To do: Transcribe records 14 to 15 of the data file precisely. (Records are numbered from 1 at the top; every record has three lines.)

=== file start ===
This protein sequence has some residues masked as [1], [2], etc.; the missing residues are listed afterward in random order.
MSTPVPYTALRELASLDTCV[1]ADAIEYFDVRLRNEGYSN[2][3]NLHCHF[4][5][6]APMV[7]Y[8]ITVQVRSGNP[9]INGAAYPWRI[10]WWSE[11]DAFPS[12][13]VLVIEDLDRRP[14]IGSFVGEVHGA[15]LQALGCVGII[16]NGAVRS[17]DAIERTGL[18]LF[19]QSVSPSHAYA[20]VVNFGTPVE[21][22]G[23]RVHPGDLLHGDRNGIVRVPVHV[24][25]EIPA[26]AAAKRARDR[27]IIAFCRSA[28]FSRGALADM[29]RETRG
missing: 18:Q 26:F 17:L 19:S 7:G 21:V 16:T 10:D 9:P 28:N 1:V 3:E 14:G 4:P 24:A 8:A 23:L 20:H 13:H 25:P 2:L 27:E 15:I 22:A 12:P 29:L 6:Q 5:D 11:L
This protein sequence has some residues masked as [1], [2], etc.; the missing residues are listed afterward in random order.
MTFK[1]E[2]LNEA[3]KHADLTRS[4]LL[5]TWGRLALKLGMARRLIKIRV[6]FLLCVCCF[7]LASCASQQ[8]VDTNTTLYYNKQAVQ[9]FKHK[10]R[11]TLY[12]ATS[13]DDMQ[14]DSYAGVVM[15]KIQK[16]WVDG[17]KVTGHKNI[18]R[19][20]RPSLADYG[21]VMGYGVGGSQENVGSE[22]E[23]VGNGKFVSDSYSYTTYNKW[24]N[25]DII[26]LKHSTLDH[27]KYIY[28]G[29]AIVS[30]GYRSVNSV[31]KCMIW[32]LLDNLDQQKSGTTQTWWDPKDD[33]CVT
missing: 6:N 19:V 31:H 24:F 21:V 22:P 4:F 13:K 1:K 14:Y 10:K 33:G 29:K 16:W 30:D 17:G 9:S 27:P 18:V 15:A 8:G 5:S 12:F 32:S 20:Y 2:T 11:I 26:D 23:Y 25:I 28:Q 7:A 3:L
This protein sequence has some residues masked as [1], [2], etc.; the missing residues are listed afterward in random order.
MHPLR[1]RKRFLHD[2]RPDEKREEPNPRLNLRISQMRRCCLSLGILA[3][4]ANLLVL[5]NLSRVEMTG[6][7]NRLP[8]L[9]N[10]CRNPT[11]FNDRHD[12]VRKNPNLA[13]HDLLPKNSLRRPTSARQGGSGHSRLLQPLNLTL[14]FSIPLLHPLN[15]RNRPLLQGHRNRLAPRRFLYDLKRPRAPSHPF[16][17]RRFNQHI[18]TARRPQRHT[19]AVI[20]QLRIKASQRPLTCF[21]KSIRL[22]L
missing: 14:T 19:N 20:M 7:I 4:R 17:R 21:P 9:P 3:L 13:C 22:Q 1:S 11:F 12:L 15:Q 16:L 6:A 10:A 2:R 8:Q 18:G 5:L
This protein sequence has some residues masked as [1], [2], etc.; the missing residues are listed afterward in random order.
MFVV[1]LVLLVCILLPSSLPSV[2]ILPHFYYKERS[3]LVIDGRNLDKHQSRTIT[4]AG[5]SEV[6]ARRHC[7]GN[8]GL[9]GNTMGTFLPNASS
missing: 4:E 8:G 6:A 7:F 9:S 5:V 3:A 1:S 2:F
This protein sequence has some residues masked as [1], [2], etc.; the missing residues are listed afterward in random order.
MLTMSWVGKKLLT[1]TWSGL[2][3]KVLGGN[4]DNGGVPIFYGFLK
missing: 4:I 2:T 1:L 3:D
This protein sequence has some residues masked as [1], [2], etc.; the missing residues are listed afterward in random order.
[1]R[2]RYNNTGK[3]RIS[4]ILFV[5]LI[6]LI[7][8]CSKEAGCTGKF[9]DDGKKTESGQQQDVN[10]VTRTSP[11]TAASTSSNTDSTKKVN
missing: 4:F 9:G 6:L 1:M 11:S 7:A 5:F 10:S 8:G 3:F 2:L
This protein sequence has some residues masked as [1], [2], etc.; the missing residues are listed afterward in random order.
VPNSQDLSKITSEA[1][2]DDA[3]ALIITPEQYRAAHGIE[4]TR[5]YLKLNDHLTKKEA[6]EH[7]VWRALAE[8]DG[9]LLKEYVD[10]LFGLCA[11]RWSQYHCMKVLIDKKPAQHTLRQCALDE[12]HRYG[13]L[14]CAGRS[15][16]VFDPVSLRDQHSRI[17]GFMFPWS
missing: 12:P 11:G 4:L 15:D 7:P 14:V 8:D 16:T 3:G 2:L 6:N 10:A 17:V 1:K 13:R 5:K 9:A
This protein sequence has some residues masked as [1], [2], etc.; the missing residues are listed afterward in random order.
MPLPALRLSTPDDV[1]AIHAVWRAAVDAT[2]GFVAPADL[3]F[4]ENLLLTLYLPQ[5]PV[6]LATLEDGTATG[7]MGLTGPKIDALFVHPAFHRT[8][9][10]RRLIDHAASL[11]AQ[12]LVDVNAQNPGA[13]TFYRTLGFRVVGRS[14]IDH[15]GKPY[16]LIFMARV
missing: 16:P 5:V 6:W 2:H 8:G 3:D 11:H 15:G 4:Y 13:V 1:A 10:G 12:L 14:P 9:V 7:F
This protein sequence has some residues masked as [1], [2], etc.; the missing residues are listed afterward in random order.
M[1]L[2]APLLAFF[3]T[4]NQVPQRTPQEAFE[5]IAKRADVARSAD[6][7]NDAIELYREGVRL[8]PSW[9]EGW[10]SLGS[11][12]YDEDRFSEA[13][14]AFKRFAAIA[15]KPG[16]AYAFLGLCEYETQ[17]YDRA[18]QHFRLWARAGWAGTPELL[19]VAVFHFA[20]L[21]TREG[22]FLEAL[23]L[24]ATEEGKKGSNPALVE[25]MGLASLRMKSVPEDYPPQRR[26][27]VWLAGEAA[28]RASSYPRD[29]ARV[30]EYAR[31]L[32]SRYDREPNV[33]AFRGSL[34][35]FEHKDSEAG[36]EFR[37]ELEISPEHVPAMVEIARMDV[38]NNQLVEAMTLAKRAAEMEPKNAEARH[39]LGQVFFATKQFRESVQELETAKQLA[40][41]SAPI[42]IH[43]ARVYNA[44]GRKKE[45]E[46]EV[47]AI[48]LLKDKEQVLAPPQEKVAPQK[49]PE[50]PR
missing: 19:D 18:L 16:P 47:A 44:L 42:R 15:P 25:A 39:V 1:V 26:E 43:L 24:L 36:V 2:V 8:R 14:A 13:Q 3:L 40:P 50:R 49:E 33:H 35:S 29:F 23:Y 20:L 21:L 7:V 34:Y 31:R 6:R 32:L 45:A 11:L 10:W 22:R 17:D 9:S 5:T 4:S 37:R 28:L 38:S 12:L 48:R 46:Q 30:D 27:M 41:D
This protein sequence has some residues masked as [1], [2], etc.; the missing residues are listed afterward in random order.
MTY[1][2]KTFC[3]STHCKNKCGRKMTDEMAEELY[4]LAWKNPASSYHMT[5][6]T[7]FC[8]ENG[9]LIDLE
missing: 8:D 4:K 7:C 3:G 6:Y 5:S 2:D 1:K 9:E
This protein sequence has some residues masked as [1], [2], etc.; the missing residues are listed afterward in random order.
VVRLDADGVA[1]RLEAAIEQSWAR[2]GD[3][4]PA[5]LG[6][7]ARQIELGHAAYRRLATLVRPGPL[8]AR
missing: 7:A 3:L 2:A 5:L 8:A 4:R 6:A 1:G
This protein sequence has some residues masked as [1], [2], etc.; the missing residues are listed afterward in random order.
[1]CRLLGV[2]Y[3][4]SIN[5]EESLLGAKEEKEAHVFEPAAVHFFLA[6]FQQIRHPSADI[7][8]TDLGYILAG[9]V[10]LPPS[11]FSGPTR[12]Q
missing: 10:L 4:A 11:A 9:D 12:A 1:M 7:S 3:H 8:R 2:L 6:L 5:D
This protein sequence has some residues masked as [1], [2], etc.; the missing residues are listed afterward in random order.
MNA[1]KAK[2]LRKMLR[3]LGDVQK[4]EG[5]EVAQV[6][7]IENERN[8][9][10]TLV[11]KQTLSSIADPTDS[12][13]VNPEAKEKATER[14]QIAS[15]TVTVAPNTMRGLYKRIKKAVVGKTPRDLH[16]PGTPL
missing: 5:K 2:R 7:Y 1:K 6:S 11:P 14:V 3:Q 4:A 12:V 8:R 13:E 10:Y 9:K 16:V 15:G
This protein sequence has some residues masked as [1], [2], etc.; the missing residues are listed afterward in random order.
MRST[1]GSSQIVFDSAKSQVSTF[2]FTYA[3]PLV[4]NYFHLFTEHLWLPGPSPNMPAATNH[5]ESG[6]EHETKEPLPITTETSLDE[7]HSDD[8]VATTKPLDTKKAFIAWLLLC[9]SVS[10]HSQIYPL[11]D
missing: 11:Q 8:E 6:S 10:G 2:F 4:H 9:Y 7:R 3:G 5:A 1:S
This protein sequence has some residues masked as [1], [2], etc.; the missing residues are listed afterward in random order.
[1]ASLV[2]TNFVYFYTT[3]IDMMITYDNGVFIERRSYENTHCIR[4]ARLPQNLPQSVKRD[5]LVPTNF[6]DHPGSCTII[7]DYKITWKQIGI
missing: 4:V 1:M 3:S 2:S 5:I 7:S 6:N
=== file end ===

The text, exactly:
This protein sequence has some residues masked as [1], [2], etc.; the missing residues are listed afterward in random order.
MRST[1]GSSQIVFDSAKSQVSTF[2]FTYA[3]PLV[4]NYFHLFTEHLWLPGPSPNMPAATNH[5]ESG[6]EHETKEPLPITTETSLDE[7]HSDD[8]VATTKPLDTKKAFIAWLLLC[9]SVS[10]HSQIYPL[11]D
missing: 11:Q 8:E 6:S 10:G 2:F 4:H 9:Y 7:R 3:G 5:A 1:S
This protein sequence has some residues masked as [1], [2], etc.; the missing residues are listed afterward in random order.
[1]ASLV[2]TNFVYFYTT[3]IDMMITYDNGVFIERRSYENTHCIR[4]ARLPQNLPQSVKRD[5]LVPTNF[6]DHPGSCTII[7]DYKITWKQIGI
missing: 4:V 1:M 3:S 2:S 5:I 7:S 6:N